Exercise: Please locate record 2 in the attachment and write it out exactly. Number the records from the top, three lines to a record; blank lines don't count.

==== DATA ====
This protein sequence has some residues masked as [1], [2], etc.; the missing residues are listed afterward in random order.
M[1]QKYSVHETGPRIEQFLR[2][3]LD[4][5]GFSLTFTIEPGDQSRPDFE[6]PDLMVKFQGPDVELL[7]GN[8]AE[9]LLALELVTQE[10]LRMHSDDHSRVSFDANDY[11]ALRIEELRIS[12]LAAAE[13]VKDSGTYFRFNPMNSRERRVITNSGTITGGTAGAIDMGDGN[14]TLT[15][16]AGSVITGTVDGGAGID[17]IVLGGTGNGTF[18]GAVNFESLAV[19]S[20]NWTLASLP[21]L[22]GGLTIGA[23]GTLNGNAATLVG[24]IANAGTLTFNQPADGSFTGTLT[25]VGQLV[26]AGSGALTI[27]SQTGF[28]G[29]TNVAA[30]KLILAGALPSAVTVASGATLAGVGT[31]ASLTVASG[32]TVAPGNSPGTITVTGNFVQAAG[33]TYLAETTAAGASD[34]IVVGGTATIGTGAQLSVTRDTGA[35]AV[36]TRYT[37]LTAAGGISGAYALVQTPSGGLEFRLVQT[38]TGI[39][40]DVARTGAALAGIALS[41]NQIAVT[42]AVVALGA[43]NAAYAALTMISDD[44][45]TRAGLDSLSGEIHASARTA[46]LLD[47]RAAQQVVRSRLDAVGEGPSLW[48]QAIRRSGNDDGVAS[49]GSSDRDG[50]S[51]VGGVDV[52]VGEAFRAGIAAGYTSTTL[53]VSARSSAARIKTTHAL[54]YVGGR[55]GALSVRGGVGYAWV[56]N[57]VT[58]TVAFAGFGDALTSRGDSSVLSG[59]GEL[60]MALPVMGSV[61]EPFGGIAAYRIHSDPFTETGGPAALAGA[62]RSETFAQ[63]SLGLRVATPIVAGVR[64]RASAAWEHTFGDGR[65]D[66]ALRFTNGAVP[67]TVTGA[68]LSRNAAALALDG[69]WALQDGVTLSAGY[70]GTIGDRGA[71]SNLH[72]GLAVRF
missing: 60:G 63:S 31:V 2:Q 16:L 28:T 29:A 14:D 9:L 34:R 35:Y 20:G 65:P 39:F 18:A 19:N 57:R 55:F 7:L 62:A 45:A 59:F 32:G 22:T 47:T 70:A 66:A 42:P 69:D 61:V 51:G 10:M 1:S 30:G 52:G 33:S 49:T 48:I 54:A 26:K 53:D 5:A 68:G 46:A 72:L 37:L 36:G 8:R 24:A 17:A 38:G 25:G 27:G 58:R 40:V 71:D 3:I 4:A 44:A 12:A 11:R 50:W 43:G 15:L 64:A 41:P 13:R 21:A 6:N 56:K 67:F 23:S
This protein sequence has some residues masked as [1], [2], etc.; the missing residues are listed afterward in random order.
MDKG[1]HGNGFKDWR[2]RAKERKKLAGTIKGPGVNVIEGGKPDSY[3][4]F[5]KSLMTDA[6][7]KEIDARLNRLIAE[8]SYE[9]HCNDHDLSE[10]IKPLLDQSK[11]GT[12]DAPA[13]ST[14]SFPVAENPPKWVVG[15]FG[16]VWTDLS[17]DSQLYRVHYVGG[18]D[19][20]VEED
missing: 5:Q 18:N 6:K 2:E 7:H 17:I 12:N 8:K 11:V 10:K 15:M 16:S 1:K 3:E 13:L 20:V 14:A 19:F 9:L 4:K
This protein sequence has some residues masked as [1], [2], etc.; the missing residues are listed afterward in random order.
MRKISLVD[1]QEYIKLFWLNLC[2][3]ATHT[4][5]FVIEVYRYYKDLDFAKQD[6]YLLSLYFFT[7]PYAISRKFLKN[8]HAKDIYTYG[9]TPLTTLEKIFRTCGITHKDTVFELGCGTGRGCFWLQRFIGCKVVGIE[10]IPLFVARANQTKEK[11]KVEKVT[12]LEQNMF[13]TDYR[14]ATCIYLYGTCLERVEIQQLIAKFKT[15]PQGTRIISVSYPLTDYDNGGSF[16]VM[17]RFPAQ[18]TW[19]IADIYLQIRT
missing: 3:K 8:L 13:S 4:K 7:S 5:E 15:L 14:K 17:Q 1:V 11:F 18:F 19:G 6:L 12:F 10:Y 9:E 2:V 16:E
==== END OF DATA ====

This protein sequence has some residues masked as [1], [2], etc.; the missing residues are listed afterward in random order.
MDKG[1]HGNGFKDWR[2]RAKERKKLAGTIKGPGVNVIEGGKPDSY[3][4]F[5]KSLMTDA[6][7]KEIDARLNRLIAE[8]SYE[9]HCNDHDLSE[10]IKPLLDQSK[11]GT[12]DAPA[13]ST[14]SFPVAENPPKWVVG[15]FG[16]VWTDLS[17]DSQLYRVHYVGG[18]D[19][20]VEED
missing: 5:Q 18:N 6:K 2:E 7:H 17:I 12:N 8:K 11:V 10:K 15:M 16:S 1:K 3:E 13:L 20:V 14:A 19:F 9:L 4:K